Whilst the precise content may vary from year to year, it is envisaged that the syllabus will cover all or some of the following topics:


  • The nature and development of human rights in international law
  • Global and regional standard-setting and implementation
  • Legal accountability for human rights – interpretation and human rights treaty bodies 
  • Regional human rights courts
  • Emerging challenges

Learning activities and teaching methods (given in hours of study time)

Scheduled Learning and Teaching ActivitiesGuided independent studyPlacement / study abroad

Details of learning activities and teaching methods

CategoryHours of study timeDescription
Scheduled Learning and Teaching Activities3010 x 3 hour seminars
Scheduled Learning and Teaching Activities3Attendance at events hosted by relevant Law School research centres / networks, namely: • Exeter Centre for International Law • Science, Culture and the Law at Exeter (SCuLE) • Human Rights and Democracy Forum • Routes
Guided independent study 147Preparation for scheduled learning and teaching sessions (including pre-reading and the completion of learning activities)
Guided independent study 120 Assessments preparation

Formative assessment

Form of assessmentSize of the assessment (eg length / duration)ILOs assessedFeedback method
Individual seminar presentation 10 minutes 1-10Oral feedback from the lecturer and peers
Essay 1,500 words1-10Written feedback (with oral feedback upon request)

Summative assessment (% of credit)

CourseworkWritten examsPractical exams

Details of summative assessment

Form of assessment% of creditSize of the assessment (eg length / duration)ILOs assessedFeedback method
Essay 1003,000 words 1-10Written feedback (with oral feedback upon request)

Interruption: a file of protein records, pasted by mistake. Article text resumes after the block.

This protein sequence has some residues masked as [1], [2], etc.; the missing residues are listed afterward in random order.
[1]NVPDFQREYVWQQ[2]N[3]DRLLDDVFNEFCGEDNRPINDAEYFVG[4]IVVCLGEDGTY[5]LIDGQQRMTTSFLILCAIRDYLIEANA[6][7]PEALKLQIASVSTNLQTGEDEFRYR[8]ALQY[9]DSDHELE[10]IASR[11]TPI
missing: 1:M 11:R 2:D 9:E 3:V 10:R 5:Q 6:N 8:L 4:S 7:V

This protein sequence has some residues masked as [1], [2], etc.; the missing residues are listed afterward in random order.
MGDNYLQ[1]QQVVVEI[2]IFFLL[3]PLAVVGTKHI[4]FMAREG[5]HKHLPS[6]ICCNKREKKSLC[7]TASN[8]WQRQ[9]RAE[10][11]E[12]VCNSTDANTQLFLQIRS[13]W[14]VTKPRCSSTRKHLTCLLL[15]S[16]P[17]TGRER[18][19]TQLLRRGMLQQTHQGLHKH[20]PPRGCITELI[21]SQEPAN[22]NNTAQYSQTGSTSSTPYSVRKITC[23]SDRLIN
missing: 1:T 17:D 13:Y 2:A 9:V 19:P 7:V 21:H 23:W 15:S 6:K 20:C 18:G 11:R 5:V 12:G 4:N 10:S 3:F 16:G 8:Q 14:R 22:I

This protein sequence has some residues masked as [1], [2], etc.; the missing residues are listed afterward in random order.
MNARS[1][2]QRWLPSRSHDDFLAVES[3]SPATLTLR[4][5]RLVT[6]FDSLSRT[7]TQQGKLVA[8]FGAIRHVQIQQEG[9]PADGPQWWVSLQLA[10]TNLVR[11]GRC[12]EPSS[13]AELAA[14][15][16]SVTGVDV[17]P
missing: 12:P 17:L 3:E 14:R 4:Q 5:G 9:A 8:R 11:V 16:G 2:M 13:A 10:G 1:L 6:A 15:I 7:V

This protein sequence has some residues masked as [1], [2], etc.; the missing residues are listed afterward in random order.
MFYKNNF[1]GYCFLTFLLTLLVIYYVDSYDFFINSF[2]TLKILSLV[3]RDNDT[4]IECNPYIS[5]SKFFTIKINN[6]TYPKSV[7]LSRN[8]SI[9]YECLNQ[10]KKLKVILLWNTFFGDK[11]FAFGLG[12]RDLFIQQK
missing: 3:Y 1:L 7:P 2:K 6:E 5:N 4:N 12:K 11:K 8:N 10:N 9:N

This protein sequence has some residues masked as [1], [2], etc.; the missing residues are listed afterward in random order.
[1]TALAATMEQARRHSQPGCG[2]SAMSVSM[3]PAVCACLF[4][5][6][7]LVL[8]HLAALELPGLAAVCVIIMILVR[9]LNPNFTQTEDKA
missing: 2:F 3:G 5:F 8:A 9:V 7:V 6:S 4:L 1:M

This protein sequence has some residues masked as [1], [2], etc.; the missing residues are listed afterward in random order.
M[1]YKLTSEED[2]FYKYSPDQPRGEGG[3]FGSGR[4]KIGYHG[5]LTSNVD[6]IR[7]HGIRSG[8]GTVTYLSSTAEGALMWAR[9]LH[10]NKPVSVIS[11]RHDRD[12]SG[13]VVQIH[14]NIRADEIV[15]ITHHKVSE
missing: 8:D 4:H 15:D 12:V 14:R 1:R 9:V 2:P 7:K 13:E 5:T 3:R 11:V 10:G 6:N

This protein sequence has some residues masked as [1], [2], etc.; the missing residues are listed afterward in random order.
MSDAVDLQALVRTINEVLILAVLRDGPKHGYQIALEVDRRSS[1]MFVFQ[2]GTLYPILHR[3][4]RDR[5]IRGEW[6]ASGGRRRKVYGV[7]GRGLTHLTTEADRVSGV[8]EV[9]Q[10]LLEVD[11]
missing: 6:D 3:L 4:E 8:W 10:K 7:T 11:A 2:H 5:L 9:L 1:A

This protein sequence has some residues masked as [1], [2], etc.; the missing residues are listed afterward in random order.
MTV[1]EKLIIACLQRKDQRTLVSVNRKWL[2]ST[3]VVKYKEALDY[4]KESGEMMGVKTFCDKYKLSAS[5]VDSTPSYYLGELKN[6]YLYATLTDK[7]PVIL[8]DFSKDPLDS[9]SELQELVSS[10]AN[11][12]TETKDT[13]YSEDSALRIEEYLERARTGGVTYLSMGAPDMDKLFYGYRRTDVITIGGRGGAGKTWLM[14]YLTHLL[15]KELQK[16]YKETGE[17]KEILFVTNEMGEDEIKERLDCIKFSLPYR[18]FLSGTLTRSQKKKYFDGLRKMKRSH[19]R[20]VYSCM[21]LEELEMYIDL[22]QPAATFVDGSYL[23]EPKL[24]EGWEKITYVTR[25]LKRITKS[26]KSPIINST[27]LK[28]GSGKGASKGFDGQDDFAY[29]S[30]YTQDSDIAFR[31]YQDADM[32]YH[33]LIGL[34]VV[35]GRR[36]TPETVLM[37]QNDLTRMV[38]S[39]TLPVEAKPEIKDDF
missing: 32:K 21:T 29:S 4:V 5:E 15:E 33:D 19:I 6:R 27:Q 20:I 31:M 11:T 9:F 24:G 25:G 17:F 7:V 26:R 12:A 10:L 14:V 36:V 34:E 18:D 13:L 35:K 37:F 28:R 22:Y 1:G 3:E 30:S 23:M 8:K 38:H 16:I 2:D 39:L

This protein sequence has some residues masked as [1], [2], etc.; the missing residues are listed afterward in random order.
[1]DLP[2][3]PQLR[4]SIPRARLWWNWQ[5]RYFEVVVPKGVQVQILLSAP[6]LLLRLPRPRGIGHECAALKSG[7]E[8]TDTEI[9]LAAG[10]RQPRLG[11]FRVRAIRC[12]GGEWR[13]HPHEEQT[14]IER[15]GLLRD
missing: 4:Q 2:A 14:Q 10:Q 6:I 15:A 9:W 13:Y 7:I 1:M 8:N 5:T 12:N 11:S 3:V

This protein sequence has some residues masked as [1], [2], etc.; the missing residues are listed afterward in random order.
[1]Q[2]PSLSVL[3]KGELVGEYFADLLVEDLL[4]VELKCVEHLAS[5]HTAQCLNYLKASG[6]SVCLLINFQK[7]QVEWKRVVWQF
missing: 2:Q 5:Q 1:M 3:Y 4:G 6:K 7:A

Details of re-assessment (where required by referral or deferral)

Original form of assessmentForm of re-assessmentILOs re-assessedTimescale for re-assessment
Essay Essay (3,000 words) 1-10 August/September re-assessment period

Indicative learning resources - Basic reading

  • Michael K. Addo (ed), International Law of Human Rights (Aldershot) 2005
  • Olivier De Schutter, International Human Rights Law. Cases, Materials, Commentary (CUP) 2010
  • Daniel Moeckli, Sangeeta Shah & Sandesh Sivakumaran (eds), International Human Rights Law (OUP) 2010
  • Philip Alston and Ryan Goodman, International Human Rights (OUP) 2013
  • Rhona K. M. Smith, Texts and Materials on International Human Rights, 3rd ed (Routledge) 2013

Indicative learning resources - Web based and electronic resources

Indicative learning resources - Other resources

  • Rosalyn Higgins, Problems & Process: International Law and How We Use It (Clarendon) 1994
  • Philip Alston and James Crawford (eds.), The Future of UN Human Rights Treaty Monitoring (CUP) 2000
  • Philip Alston and Mary Robinson (eds), Human Rights and Development: Towards Mutual Reinforcement (OUP) 2005
  • Andrew Clapham, Human Rights Obligations of Non-State Actors (OUP) 2006
  • Christian Tomuschat, Human Rights. Between Idealism and Realism (OUP) 2008
  • Adam McBeth, Justine Nolan, Simon Rice, The International Law of Human Rights (OUP) 2011
  • Michael Haas, International Human Rights, 2nd ed (Routledge) 2013

Key words search

International law; International human rights law; human rights; civil and political rights; economic, social and cultural rights; United Nations

Credit value30
Module ECTS


Module pre-requisites


Module co-requisites


NQF level (module)


Available as distance learning?


Origin date


Last revision date